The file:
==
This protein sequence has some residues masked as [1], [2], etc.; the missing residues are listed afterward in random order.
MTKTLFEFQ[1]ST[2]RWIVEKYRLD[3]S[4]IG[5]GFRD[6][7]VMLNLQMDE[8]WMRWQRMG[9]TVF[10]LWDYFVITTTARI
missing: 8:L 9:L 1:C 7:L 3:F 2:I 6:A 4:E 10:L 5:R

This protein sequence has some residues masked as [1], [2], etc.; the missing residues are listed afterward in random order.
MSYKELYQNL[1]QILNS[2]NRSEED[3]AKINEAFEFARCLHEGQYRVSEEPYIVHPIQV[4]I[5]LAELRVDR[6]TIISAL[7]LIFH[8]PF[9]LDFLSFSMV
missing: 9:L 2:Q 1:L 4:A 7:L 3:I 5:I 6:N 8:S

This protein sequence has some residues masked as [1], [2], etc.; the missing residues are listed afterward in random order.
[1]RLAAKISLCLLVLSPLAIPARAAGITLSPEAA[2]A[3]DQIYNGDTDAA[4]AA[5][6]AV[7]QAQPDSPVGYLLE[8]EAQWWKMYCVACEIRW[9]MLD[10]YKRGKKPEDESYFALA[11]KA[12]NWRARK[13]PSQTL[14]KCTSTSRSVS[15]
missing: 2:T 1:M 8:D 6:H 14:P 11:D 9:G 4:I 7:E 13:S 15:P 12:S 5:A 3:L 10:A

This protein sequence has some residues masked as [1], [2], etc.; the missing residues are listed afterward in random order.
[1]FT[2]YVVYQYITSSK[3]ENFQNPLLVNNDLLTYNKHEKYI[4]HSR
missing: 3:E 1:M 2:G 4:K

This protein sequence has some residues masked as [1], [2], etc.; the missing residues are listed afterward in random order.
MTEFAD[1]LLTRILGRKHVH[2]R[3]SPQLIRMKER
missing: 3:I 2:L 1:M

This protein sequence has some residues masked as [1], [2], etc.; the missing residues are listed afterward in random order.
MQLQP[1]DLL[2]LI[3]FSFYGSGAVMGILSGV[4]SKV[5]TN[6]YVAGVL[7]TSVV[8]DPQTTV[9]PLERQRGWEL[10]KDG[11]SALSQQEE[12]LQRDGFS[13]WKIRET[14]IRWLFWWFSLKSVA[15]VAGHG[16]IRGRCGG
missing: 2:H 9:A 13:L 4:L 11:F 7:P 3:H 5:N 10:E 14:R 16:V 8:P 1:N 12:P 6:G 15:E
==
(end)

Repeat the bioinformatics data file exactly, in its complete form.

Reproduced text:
This protein sequence has some residues masked as [1], [2], etc.; the missing residues are listed afterward in random order.
MTKTLFEFQ[1]ST[2]RWIVEKYRLD[3]S[4]IG[5]GFRD[6][7]VMLNLQMDE[8]WMRWQRMG[9]TVF[10]LWDYFVITTTARI
missing: 8:L 9:L 1:C 7:L 3:F 2:I 6:A 4:E 10:L 5:R

This protein sequence has some residues masked as [1], [2], etc.; the missing residues are listed afterward in random order.
MSYKELYQNL[1]QILNS[2]NRSEED[3]AKINEAFEFARCLHEGQYRVSEEPYIVHPIQV[4]I[5]LAELRVDR[6]TIISAL[7]LIFH[8]PF[9]LDFLSFSMV
missing: 9:L 2:Q 1:L 4:A 7:L 3:I 5:I 6:N 8:S

This protein sequence has some residues masked as [1], [2], etc.; the missing residues are listed afterward in random order.
[1]RLAAKISLCLLVLSPLAIPARAAGITLSPEAA[2]A[3]DQIYNGDTDAA[4]AA[5][6]AV[7]QAQPDSPVGYLLE[8]EAQWWKMYCVACEIRW[9]MLD[10]YKRGKKPEDESYFALA[11]KA[12]NWRARK[13]PSQTL[14]KCTSTSRSVS[15]
missing: 2:T 1:M 8:D 6:H 14:P 11:D 9:G 4:I 7:E 13:S 15:P 12:S 5:A 3:L 10:A

This protein sequence has some residues masked as [1], [2], etc.; the missing residues are listed afterward in random order.
[1]FT[2]YVVYQYITSSK[3]ENFQNPLLVNNDLLTYNKHEKYI[4]HSR
missing: 3:E 1:M 2:G 4:K

This protein sequence has some residues masked as [1], [2], etc.; the missing residues are listed afterward in random order.
MTEFAD[1]LLTRILGRKHVH[2]R[3]SPQLIRMKER
missing: 3:I 2:L 1:M

This protein sequence has some residues masked as [1], [2], etc.; the missing residues are listed afterward in random order.
MQLQP[1]DLL[2]LI[3]FSFYGSGAVMGILSGV[4]SKV[5]TN[6]YVAGVL[7]TSVV[8]DPQTTV[9]PLERQRGWEL[10]KDG[11]SALSQQEE[12]LQRDGFS[13]WKIRET[14]IRWLFWWFSLKSVA[15]VAGHG[16]IRGRCGG
missing: 2:H 9:A 13:L 4:L 11:F 7:P 3:H 5:N 10:E 14:R 16:V 8:P 1:N 12:P 6:G 15:E